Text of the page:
Depending on the type of business you’re intending to run, you may need to acquire a patent for your product or idea prior to being able to take full advantage of your rights as a business owner. However, patent lawyers have stated that not all new products or ideas truly need to be patented by your business in order to find commercial success. To help you as a business owner to know when a patent may be necessary, here are three general reasons you may want to patent something for your business.
To Prove Legitimacy of Your Product or Idea
For some, obtaining a patent for your invention or innovative idea may simply be for the purpose of proving the legitimacy of your product—and this is completely reasonable. According to Gene Quinn, a contributor to IPWatchdog.com, seeking validation from the government that you genuinely have something worth patenting in the first place may be all you need to prove to yourself and your investors that you haven’t been wasting your time and resources, giving you the confidence boost you need to take your business to the next level. If you feel the desire for this stamp of approval, you may want to start the process of obtaining a patent.
To Protect Your Business
Having a patent will truly serve as a protection for your original idea or product that some businesses or inventors see as an absolute necessity. According to Christopher Hann, a contributor to Entrepreneur.com, a patent gives you or your business the exclusive right to make, sell or use the work you have patented, ensuring that no other person or company can take credit or steal your unique idea. Especially if you’ve produced something cutting-edge or ahead of your time, getting a patent to protect your business is a must.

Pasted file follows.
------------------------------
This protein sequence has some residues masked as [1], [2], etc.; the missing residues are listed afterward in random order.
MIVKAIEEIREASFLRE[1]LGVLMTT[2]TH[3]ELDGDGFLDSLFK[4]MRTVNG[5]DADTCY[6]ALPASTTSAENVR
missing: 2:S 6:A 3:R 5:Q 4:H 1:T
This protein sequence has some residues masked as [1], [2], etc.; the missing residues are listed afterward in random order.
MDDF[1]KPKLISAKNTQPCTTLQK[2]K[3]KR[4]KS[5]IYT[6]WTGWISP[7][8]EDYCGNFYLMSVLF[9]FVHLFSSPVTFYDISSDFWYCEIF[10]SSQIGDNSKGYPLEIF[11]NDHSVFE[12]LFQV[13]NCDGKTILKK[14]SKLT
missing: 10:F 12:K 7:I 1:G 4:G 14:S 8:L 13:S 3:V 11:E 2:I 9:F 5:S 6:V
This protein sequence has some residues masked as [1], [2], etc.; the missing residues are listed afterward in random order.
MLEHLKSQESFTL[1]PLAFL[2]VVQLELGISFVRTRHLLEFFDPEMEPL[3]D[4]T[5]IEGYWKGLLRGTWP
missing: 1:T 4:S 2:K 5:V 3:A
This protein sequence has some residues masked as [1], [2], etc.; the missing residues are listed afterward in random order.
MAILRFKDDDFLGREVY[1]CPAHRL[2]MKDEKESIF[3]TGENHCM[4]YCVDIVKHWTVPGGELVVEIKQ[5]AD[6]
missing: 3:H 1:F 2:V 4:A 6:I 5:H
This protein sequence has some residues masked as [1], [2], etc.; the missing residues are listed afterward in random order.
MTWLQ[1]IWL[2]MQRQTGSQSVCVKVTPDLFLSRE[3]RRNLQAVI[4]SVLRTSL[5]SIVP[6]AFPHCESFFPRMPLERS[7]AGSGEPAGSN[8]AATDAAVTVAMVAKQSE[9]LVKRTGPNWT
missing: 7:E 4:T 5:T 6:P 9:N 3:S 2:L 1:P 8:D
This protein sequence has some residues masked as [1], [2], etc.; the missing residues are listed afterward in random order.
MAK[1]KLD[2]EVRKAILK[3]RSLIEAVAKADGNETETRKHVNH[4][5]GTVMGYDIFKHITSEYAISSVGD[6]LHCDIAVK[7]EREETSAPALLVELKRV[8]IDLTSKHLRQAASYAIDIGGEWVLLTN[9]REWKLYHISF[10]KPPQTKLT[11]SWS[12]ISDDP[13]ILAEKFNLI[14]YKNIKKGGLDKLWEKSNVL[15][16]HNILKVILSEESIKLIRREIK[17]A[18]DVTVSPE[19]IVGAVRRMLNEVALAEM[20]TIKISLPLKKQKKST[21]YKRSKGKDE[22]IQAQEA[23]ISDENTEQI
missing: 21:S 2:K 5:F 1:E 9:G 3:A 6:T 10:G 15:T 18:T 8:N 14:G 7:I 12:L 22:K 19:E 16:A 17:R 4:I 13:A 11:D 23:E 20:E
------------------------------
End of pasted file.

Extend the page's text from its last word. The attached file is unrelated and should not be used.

You’re Ready to Take Your Product to Market
If you feel that your new product or idea has been tried and tested and is ready to be taken to market for commercial consumption, you may want to secure yourself a patent before you take this momentous leap. Prior to patenting, Tony Wilson, a contributor to TheGlobeAndMail.com, shares that Susan Ben-Oliel, a patent lawyer, advises those requiring a patent to not disclose publicly any information that could jeopardize the ability to obtain a patent.
Precautionary measures such as this could also include using Confidentiality Agreements liberally in order to ensure that all parts of your idea or invention make it under your patent and don’t get sold to the highest bidder before you’re ready to take your own product to market.
Patenting your invention or unique and original idea could be the best business decision you ever make. If you find yourself falling into one of the three categories mentioned above, consider speaking to a patent lawyer to find out just what you need to get started patenting and protecting your business’s future.